Scanning Microscopy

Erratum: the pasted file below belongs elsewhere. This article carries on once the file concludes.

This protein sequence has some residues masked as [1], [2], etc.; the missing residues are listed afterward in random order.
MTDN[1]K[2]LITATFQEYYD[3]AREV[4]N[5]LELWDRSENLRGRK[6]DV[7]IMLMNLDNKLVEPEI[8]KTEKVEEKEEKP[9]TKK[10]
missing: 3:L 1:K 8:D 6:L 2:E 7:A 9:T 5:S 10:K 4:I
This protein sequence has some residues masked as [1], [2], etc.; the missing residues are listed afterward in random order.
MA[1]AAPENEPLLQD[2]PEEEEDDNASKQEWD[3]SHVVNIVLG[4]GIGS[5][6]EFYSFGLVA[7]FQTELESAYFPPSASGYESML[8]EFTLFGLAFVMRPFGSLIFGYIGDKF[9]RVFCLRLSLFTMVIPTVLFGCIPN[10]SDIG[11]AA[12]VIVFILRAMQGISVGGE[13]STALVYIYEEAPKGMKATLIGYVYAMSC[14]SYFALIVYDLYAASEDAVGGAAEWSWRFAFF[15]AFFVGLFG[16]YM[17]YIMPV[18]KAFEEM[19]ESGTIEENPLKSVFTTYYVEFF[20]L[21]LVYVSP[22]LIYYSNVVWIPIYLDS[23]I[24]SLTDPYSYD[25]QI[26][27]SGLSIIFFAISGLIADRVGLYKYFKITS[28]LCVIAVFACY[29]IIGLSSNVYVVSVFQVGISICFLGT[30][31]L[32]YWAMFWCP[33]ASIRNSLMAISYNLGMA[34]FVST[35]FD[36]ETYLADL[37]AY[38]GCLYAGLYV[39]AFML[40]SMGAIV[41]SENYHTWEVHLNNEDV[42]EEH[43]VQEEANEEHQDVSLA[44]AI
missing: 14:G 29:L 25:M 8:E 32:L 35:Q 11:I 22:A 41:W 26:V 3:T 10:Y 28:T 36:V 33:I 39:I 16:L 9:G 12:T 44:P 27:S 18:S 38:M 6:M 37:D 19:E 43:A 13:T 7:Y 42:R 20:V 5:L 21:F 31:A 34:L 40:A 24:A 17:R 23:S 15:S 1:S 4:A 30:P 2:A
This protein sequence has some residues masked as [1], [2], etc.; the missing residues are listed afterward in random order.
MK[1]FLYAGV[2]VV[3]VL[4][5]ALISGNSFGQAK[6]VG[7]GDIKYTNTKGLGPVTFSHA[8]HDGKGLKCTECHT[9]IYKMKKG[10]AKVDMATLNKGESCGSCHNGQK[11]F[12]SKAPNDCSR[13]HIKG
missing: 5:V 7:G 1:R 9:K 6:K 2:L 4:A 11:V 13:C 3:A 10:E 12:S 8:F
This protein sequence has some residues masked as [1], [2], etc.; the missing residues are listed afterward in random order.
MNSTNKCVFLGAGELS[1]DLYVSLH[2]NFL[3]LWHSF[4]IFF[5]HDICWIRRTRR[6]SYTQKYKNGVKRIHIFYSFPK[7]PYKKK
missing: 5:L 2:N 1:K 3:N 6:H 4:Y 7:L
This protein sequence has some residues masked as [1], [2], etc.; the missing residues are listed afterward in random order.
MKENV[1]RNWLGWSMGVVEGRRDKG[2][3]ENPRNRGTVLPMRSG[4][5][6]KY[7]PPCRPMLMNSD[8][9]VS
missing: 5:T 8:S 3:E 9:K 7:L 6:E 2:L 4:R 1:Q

Radiographic iodine-containing contrast media (meglumine calcium metrizoate, iohexol and meglumine sodium ioxaglate) were injected intravenously in rats. At various intervals after exposure, in situ cryofixation of kidneys was performed. Thin, freeze-dried cryosections were examined by electron microscopy and X-ray microanalysis. In endothelial cells, erythrocytes and tubular cells high dry weight concentrations of iodine were found. Twenty-four hours after iohexol was injected, no trace of iodine was found in the plasma, microvilli or the nuclei of the tubular cells. Small organelle-like compartments in the cytoplasm of the proximal tubular cells contained high concentrations of iodine, whereas no iodine was found in the surrounding cytoplasm. Since no metabolism of contrast medium has been demonstrated, the iodine signals must be emitted from contrast medium molecules. Other elements were also measured, with the concentrations being always within the ranges found in tubular cells of control animals. The detection of intracellular contrast thus does not seem to be an artifact due to cell injury, but rather represents a physiological event in healthy cells in the rat kidney. Our results are in contradiction to the prevailing opinion that contrast media do not enter healthy cells. However, previous conclusions have been based on the use of conventional preparation methods, and the highly water soluble contrast molecules may have been lost during the different steps of fixation and processing.

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